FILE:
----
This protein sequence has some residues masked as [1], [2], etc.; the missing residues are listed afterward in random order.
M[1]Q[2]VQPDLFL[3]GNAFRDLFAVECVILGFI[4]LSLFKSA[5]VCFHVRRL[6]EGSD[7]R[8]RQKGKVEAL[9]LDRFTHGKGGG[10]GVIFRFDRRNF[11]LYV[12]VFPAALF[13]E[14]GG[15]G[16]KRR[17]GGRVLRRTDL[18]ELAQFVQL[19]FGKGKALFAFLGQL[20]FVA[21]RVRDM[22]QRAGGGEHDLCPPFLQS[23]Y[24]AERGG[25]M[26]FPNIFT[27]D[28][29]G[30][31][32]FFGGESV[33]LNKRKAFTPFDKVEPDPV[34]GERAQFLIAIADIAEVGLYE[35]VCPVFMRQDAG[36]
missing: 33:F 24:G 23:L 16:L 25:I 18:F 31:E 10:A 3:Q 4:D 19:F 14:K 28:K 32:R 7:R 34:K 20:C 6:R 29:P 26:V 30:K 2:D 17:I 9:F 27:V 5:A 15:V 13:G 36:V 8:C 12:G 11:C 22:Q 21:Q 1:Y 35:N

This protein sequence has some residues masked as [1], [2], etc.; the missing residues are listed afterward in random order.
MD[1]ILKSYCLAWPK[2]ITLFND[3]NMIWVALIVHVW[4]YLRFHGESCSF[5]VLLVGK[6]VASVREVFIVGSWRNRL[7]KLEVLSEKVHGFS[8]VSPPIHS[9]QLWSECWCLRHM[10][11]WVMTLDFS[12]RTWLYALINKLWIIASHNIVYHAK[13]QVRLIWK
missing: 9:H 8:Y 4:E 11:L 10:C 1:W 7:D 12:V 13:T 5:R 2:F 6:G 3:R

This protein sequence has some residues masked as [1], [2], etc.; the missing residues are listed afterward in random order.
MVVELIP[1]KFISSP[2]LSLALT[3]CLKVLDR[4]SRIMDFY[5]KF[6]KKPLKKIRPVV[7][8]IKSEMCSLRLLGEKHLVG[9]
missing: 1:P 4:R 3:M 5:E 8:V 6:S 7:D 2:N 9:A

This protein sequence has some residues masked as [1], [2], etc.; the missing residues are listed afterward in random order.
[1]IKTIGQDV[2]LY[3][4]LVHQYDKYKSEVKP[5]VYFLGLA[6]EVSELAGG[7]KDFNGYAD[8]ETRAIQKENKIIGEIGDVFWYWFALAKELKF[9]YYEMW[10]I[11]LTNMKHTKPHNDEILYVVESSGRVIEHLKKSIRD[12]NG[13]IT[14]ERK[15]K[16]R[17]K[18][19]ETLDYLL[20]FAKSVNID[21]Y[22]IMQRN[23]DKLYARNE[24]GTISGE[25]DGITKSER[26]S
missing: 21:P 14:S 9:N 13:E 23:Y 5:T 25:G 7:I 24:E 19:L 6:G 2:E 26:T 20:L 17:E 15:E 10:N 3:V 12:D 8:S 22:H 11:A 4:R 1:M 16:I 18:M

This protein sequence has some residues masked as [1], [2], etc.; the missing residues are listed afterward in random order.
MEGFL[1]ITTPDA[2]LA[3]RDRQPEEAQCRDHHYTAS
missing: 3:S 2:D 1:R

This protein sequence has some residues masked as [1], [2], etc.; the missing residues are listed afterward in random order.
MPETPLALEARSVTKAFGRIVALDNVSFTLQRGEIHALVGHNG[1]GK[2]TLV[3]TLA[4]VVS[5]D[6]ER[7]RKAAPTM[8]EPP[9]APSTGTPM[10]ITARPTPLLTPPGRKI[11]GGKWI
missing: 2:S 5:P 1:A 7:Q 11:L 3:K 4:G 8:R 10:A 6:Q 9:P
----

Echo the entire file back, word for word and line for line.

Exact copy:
This protein sequence has some residues masked as [1], [2], etc.; the missing residues are listed afterward in random order.
M[1]Q[2]VQPDLFL[3]GNAFRDLFAVECVILGFI[4]LSLFKSA[5]VCFHVRRL[6]EGSD[7]R[8]RQKGKVEAL[9]LDRFTHGKGGG[10]GVIFRFDRRNF[11]LYV[12]VFPAALF[13]E[14]GG[15]G[16]KRR[17]GGRVLRRTDL[18]ELAQFVQL[19]FGKGKALFAFLGQL[20]FVA[21]RVRDM[22]QRAGGGEHDLCPPFLQS[23]Y[24]AERGG[25]M[26]FPNIFT[27]D[28][29]G[30][31][32]FFGGESV[33]LNKRKAFTPFDKVEPDPV[34]GERAQFLIAIADIAEVGLYE[35]VCPVFMRQDAG[36]
missing: 33:F 24:G 23:L 16:L 25:I 18:F 31:E 10:A 3:Q 4:D 19:F 14:K 28:K 32:R 7:R 34:K 20:C 6:R 29:P 26:V 30:K 2:D 17:I 9:F 27:V 5:A 15:V 13:G 36:V 8:C 12:G 11:C 22:Q 21:Q 1:Y 35:N

This protein sequence has some residues masked as [1], [2], etc.; the missing residues are listed afterward in random order.
MD[1]ILKSYCLAWPK[2]ITLFND[3]NMIWVALIVHVW[4]YLRFHGESCSF[5]VLLVGK[6]VASVREVFIVGSWRNRL[7]KLEVLSEKVHGFS[8]VSPPIHS[9]QLWSECWCLRHM[10][11]WVMTLDFS[12]RTWLYALINKLWIIASHNIVYHAK[13]QVRLIWK
missing: 9:H 8:Y 4:E 11:L 10:C 1:W 7:D 12:V 13:T 5:R 2:F 6:G 3:R

This protein sequence has some residues masked as [1], [2], etc.; the missing residues are listed afterward in random order.
MVVELIP[1]KFISSP[2]LSLALT[3]CLKVLDR[4]SRIMDFY[5]KF[6]KKPLKKIRPVV[7][8]IKSEMCSLRLLGEKHLVG[9]
missing: 1:P 4:R 3:M 5:E 8:V 6:S 7:D 2:N 9:A

This protein sequence has some residues masked as [1], [2], etc.; the missing residues are listed afterward in random order.
[1]IKTIGQDV[2]LY[3][4]LVHQYDKYKSEVKP[5]VYFLGLA[6]EVSELAGG[7]KDFNGYAD[8]ETRAIQKENKIIGEIGDVFWYWFALAKELKF[9]YYEMW[10]I[11]LTNMKHTKPHNDEILYVVESSGRVIEHLKKSIRD[12]NG[13]IT[14]ERK[15]K[16]R[17]K[18][19]ETLDYLL[20]FAKSVNID[21]Y[22]IMQRN[23]DKLYARNE[24]GTISGE[25]DGITKSER[26]S
missing: 21:P 14:S 9:N 13:E 23:Y 5:T 25:G 7:I 24:E 19:L 6:G 2:E 26:T 20:L 17:E 15:E 10:N 3:V 12:D 8:S 22:H 11:A 4:R 1:M 16:I 18:M

This protein sequence has some residues masked as [1], [2], etc.; the missing residues are listed afterward in random order.
MEGFL[1]ITTPDA[2]LA[3]RDRQPEEAQCRDHHYTAS
missing: 3:S 2:D 1:R

This protein sequence has some residues masked as [1], [2], etc.; the missing residues are listed afterward in random order.
MPETPLALEARSVTKAFGRIVALDNVSFTLQRGEIHALVGHNG[1]GK[2]TLV[3]TLA[4]VVS[5]D[6]ER[7]RKAAPTM[8]EPP[9]APSTGTPM[10]ITARPTPLLTPPGRKI[11]GGKWI
missing: 2:S 5:P 1:A 7:Q 11:L 3:K 4:G 8:R 10:A 6:Q 9:P